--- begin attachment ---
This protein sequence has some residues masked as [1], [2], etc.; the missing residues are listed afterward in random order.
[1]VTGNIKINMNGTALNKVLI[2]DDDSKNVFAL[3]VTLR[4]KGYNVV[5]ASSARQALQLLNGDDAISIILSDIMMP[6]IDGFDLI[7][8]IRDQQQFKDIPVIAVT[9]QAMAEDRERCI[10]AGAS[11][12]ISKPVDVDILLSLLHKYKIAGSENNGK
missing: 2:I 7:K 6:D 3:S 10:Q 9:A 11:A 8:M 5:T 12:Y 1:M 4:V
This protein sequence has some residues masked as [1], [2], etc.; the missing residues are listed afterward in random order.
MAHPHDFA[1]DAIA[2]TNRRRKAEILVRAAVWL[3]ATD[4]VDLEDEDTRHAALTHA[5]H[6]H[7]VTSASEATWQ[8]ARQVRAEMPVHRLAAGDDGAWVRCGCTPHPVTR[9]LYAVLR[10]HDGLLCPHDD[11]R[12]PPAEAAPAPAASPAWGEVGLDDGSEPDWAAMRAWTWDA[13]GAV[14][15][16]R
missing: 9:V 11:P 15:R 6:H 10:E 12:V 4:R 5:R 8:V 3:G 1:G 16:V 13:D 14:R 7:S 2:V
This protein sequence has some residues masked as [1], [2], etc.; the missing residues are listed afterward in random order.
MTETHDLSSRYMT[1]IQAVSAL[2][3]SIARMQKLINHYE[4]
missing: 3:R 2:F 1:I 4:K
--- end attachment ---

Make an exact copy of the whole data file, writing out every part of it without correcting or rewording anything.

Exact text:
This protein sequence has some residues masked as [1], [2], etc.; the missing residues are listed afterward in random order.
[1]VTGNIKINMNGTALNKVLI[2]DDDSKNVFAL[3]VTLR[4]KGYNVV[5]ASSARQALQLLNGDDAISIILSDIMMP[6]IDGFDLI[7][8]IRDQQQFKDIPVIAVT[9]QAMAEDRERCI[10]AGAS[11][12]ISKPVDVDILLSLLHKYKIAGSENNGK
missing: 2:I 7:K 6:D 3:S 10:Q 9:A 11:A 8:M 5:T 12:Y 1:M 4:V
This protein sequence has some residues masked as [1], [2], etc.; the missing residues are listed afterward in random order.
MAHPHDFA[1]DAIA[2]TNRRRKAEILVRAAVWL[3]ATD[4]VDLEDEDTRHAALTHA[5]H[6]H[7]VTSASEATWQ[8]ARQVRAEMPVHRLAAGDDGAWVRCGCTPHPVTR[9]LYAVLR[10]HDGLLCPHDD[11]R[12]PPAEAAPAPAASPAWGEVGLDDGSEPDWAAMRAWTWDA[13]GAV[14][15][16]R
missing: 9:V 11:P 15:R 6:H 10:E 12:V 4:R 5:R 8:V 3:G 1:G 16:V 13:D 14:R 7:S 2:V
This protein sequence has some residues masked as [1], [2], etc.; the missing residues are listed afterward in random order.
MTETHDLSSRYMT[1]IQAVSAL[2][3]SIARMQKLINHYE[4]
missing: 3:R 2:F 1:I 4:K